I don't know if this is the proper forum for OpenMP questions, but we are observing this phenomenon in one of our Fortran programs. If there is a better forum for this question, please let me know. We have been unable to replicate it with a small test case, so the best I can do is describe it.
Our development environment is Visual Studio 2017 with Intel Fortran 2019 and Intel MKL 2019. We have confirmed the behavior under 64-bit Windows 7 and Window 10.
When we compile our code statically (I'm not 100% the terminology here) by setting "Use MFC in a static library" and the Fortran runtime libary to Multithreaded, we see that our code has very good threading performance in OpenMP regions although the memory usage can be quite high if the number of threads is large. Furthermore, for the static build, deallocating arrays and freeing MKL buffers (mkl_free_buffers) rarely shows much effect when observing the memory usage in the Windows task manager.
On the other hand, when we compile our code dynamically (not 100% sure of the terminology here) by setting "Use MFC in a shared library" and the Fortran runtime library to "Multithreaded DLL", we see that our code can have very poor threading performance in OpenMP regions bu the memory usage seems much better. In particular, deallocating arrays and freeing MKL buffers seems to show quite a large memory drop when observing the Windows task manager. The OpenMP behavior is particular troublesome. In my investigation of it, what seems to be happening is that the all threads are created in the OpenMP threaded region, but each thread runs sequentially. For example, if I write out the thread number in the OpenMP loop, I see all the different threads reporting, but if I observe the Windows Task Manager, it only seems like one thread is actually active at a time.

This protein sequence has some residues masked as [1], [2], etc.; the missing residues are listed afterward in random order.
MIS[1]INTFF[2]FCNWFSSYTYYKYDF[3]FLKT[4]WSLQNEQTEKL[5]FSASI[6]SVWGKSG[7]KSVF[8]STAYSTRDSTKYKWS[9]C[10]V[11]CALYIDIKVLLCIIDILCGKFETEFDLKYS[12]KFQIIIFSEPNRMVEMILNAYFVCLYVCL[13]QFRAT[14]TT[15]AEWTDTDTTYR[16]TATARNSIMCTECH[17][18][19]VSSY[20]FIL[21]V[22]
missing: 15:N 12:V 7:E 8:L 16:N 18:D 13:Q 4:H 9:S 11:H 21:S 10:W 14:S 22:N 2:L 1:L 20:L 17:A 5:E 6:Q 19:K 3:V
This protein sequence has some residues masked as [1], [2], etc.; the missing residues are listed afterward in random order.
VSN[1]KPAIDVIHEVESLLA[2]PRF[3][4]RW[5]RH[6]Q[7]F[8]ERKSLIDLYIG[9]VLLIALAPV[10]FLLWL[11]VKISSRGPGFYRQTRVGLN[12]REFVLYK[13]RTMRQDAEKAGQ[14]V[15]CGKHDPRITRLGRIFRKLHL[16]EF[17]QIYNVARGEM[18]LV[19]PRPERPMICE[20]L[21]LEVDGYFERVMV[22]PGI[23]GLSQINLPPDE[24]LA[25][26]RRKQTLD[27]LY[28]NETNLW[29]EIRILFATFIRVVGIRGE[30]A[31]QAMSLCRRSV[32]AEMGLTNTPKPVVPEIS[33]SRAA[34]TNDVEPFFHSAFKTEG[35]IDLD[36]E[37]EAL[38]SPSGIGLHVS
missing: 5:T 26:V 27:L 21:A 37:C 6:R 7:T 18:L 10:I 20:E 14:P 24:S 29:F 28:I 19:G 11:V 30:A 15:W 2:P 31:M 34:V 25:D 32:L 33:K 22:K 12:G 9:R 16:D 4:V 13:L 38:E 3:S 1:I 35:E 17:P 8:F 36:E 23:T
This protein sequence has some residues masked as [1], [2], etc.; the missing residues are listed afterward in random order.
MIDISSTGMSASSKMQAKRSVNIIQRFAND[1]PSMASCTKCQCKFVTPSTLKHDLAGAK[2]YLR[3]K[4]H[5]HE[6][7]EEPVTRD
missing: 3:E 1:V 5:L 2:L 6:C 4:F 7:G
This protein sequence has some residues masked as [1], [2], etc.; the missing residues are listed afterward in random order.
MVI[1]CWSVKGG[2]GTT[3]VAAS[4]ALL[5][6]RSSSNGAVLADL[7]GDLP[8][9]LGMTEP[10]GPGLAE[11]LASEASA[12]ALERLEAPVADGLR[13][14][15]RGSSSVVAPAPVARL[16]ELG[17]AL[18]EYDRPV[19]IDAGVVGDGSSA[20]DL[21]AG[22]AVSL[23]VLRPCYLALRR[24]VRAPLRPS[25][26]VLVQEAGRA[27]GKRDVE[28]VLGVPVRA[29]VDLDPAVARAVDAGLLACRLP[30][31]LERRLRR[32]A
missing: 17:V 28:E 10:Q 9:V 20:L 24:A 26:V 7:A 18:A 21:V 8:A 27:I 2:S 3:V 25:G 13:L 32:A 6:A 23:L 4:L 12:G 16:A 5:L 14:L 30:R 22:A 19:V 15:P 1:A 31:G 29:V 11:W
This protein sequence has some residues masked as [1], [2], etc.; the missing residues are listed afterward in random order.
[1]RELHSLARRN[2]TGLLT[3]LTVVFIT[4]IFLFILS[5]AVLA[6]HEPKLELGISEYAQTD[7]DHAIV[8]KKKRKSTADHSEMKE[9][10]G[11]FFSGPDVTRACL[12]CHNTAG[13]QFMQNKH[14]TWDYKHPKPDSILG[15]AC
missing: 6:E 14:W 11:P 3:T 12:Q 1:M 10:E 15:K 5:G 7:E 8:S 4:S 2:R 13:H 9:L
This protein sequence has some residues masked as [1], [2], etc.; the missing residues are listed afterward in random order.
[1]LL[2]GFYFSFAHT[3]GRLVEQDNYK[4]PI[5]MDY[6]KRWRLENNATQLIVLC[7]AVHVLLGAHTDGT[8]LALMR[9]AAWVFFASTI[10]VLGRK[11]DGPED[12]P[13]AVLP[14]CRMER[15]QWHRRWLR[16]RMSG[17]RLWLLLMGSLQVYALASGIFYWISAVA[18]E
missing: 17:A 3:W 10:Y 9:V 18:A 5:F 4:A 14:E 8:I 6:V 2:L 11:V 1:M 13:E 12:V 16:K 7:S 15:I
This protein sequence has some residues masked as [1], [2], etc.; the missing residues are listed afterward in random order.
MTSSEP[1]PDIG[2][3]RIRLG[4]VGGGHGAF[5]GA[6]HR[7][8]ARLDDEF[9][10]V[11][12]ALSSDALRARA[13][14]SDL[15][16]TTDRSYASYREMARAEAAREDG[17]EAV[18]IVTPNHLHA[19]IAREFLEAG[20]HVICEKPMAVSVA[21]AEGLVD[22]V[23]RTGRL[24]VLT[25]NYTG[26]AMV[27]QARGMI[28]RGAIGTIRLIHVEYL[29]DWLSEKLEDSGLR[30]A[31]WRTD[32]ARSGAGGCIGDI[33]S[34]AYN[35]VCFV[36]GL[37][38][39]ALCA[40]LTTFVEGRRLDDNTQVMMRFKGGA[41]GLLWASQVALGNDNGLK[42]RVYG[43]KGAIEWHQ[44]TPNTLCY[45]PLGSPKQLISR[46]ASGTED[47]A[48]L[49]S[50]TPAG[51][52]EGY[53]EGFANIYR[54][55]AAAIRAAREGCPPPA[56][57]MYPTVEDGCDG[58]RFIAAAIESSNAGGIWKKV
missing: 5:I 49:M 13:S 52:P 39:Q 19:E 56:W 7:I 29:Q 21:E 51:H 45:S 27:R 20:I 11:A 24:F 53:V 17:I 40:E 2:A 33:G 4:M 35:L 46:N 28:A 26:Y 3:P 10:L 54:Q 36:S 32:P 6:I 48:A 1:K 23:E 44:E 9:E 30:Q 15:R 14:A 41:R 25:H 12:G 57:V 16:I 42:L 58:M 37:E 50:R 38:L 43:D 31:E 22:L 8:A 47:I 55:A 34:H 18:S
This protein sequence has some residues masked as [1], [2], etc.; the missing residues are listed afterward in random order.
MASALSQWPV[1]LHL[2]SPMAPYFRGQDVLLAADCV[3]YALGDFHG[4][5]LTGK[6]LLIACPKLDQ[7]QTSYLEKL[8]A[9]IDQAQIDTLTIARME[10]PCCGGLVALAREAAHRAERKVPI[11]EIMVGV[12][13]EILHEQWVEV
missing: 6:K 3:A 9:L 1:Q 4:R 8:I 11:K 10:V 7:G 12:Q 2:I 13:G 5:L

The threading efficiency behavior we see in the dynamic build seems to be related to the problem size and number of threads. For small problems or small numbers of threads, the threading seems to work properly. As the problem size increases and/or number of threads increases, some threshhold seems to be reached where the threads seem to executed sequentially even though all the threads are created in a given region. For a given problem size, we might observe perfectly fine threading behavior for 8 threads but start to see the poor behavior for 16 threads. For larger problems, even 8 threads may exhibit the behavior. In addition, our program has many different threaded regions, and only some of the regions may exhibit the behavior in a particular simulation.
We have been struggling with this issue for about six months, so if anyone from Intel can offer any comments or advice, we would be very appreciative. We would love to run a 'dynamic' build to gain the better memory performance, but losing the OpenMP efficiency for larger problems is problematic for large and long simulations.
>> for the static build, deallocating arrays and freeing MKL buffers (mkl_free_buffers) rarely shows much effect when observing the memory usage in the Windows task manager